For over 50 years, Steve Crum has written reviews and features for newspapers, magazines and websites, and appeared on radio and TV shows regarding entertainment media. In addition to his years of service on the Governing Board of the Kansas City Film Critics Circle, his Crum on Film weekly column was awarded 1st Place in Kansas and Missouri newspapers via Kansas City Press Club/Heart of America journalism awards. Nearly 2,000 of his film reviews have been posted on Rotten Tomatoes.
As fresh and catchy as the title Cowboys & Aliens is, the plot has been explored at least once before. Except when singin’ cowpoke Gene Autry starred in Mascot’s The Phantom Empire in 1935, the aliens, called Muranians, had set up shop 20 thousand feet underground, and mostly stayed there. (Actually, one should call these guys inner-earth aliens.) At least they never ventured into the skies via cliched flying saucers, zapping and lassoing cowboys and cows alike as in C & A. Instead, Autry had to contend with boxy-looking robots controlled by humanoids of the substrata.
The outer space invaders in the western-science fiction romp, Cowboys & Aliens are tall, lanky, slimy, and extremely lethal, looking like killin’ cousins of the boogie creatures in both Alien and Predator. (They DID meet up in that one movie, so maybe this is offspring?) And they are hell bent on conquering earth by first experimenting on its inhabitants. Sounds like evil alien behavior in, oh, approximately 83 percent of sci-fi movies since 1950.
Whereas Autry’s film undoubtedly looked cheesy in its day, as now, Cowboys & Aliens is state of the familiar art CGI, along with actors who can truly act (sorry, Gene), great stunt work, and nearly non-stop action that kicks in about 10 minutes into the film, when some range riding cowboys have a fiery, alien encounter. Even earlier, Daniel Craig’s Jake Lonergan wakes up on the prairie with a strange, metallic wristband on, and has to defend himself against three attacking cowboy thugs. (Throughout this and other sequences, Craig’s fighting prowess is all James Bond.)
What follows are cleverly scripted action pieces, centered on a revenge story: Harrison Ford’s cattle baron, Col. Woodrow Dolarhyde, wants to catch and punish outlaw Jake for stealing his gold. Soon after arriving in Absolution to both hang Jake, who has already been jailed, and free his half-witted, gun crazy son, Percy (Paul Dano), from an adjoining cell, the downtown skies are full of UFO’s. Such is not commonplace in New Mexico Territory, circa 1875. Enemies Jake and Woodrow become fast allies as cowboy and cowgirl alike are whisked upwards by alien lariats, and carried away. Woodrow’s son is among the abducted.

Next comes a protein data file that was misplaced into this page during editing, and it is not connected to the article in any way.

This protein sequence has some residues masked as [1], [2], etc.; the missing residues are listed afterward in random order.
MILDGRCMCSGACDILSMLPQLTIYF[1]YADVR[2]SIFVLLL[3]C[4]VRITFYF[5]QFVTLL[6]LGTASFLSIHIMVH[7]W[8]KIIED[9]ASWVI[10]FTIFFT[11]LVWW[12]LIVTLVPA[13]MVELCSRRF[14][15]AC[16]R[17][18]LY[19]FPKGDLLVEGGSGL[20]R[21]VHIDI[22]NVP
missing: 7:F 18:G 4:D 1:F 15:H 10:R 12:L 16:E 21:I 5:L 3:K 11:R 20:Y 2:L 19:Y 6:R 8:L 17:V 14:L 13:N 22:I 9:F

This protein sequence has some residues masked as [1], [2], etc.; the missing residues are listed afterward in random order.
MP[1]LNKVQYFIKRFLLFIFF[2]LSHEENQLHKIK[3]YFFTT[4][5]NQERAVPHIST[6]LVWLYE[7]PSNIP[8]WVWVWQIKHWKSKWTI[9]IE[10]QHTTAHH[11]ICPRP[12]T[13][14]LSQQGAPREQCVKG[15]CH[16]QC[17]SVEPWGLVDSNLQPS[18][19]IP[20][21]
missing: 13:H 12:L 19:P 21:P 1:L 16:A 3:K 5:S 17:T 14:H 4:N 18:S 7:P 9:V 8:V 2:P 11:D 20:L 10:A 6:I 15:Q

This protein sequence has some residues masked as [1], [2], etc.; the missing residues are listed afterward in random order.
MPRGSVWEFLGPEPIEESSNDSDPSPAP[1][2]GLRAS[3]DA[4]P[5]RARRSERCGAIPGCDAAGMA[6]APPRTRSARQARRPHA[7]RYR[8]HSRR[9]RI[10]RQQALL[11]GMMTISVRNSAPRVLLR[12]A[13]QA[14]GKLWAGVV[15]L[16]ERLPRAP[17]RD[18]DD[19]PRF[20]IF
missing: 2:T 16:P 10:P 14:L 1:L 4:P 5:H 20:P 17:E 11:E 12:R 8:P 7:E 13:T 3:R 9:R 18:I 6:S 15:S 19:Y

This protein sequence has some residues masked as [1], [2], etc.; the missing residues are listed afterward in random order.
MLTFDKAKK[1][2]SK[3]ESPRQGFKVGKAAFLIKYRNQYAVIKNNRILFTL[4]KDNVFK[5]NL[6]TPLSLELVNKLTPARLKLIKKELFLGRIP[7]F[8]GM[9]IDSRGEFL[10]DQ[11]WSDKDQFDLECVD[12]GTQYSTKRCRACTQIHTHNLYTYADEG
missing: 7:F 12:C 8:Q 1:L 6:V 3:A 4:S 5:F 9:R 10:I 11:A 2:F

There is the cartoonish look of Tim Burton’s Mars Attacks in the lassoing sequences, as humans are whiplashed into the stratosphere. Yet, like Mars Attacks, we discover these aliens are capable of real violence, from torture to disintegration. Incidentally, there is another similarity: Cowboys & Aliens is based upon a comic book; Mars Attacks evolved from cartoonish collector cards.
Director Jon Favreau handles the script (credited with eight writers!) much like he successfully did with the first two Iron Man movies. The action is balanced by fast, clever dialogue, and tempered with great stunts and special effects. While the aliens themselves look much better in half-light, hidden in caves, their outside, daylight appearances are pretty impressive. It should not be a spoiler to expect a third act finale of all-out war between the title characters. Indeed, not only basic cowboys, but a cowboy outlaw gang and a tribe of Apaches unite in the war. By then, the invaders have become every earthling’s mortal enemy. This is a logical turn and, again, no spoiler surprise.
Good guy humans include Keith Carradine’s Sheriff Taggart, Sam Rockwell’s Doc, and Buck Taylor (of TV’s Gunsmoke) as Wes Claiborne. Particularly noteworthy is the mesmerizing Olivia Wilde (“13” on TV’s House), she of the piercing cat-eyes, as the mysterious Ella Swenson.
My only complaint is by the time this was screened, TV previews as well as an HBO behind-the-scenes special had revealed far too much of the fun and games contained within. But that is a complaint of most trailers over the last decade or so. It is time to rename trailers spoilers.